In the early part of the aughts, I religiously took HAART; nonetheless, I developed debilitating neuropathy that caused pain, weakness and recurring paralysis. I often was so weak I couldn't open doors. On a regular basis, I found it difficult to walk. In those days I began to use a cane. Now as the neuropathy has become worse, I frequently need to use a wheelchair. I believe the neuropathy was brought about by antiretroviral meds. In addition to neuropathy, I developed excruciatingly painful pancreatitis and liver inflammation as a direct result of taking Viread for which I was put on a morphine drip for a week in hospital. For me, the meds have had painful consequences.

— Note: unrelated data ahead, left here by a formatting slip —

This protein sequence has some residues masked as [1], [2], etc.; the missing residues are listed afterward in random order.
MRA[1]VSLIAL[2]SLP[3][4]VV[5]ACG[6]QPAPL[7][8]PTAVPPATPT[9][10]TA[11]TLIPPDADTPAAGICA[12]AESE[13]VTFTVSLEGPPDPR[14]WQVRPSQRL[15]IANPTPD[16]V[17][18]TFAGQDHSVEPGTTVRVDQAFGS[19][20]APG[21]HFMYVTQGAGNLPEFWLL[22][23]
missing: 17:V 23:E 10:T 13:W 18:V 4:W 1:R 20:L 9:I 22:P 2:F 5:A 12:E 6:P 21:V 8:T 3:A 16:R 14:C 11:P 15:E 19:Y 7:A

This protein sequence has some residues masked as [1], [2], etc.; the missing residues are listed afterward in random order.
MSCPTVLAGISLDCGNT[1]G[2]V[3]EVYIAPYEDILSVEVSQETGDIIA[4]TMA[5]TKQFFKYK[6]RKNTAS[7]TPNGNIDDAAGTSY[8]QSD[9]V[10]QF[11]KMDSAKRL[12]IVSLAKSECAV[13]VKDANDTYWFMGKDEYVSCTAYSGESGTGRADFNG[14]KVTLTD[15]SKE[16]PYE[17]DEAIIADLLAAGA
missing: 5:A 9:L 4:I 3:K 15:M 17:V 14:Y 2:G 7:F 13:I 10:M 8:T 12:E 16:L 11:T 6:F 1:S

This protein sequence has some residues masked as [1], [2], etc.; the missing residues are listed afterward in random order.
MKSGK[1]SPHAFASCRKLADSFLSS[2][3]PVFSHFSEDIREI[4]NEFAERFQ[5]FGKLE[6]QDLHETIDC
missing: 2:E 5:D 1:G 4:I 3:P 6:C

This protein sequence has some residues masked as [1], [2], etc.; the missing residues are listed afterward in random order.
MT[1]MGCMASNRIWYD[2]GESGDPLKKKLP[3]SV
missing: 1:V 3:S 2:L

It bothers me that the anti-HIV meds have dangerous and annoying side effects. Doctors tell us that side effects are not experienced by most people. What they don't tell you is that the longer you take the meds the more likely it becomes you will experience side effects. I refuse to take protease inhibitors because of their effect on cholesterol levels. I have had friends who had fatal heart attacks because of uncontrollable cholesterol levels. I had a heart attack several years ago due to elevated cholesterol levels and high blood pressure. I also refuse to take Combivir, because a component of that drug contains a chemical that affects the kidneys. I have developed liver and kidney issues over the years I think due to the meds.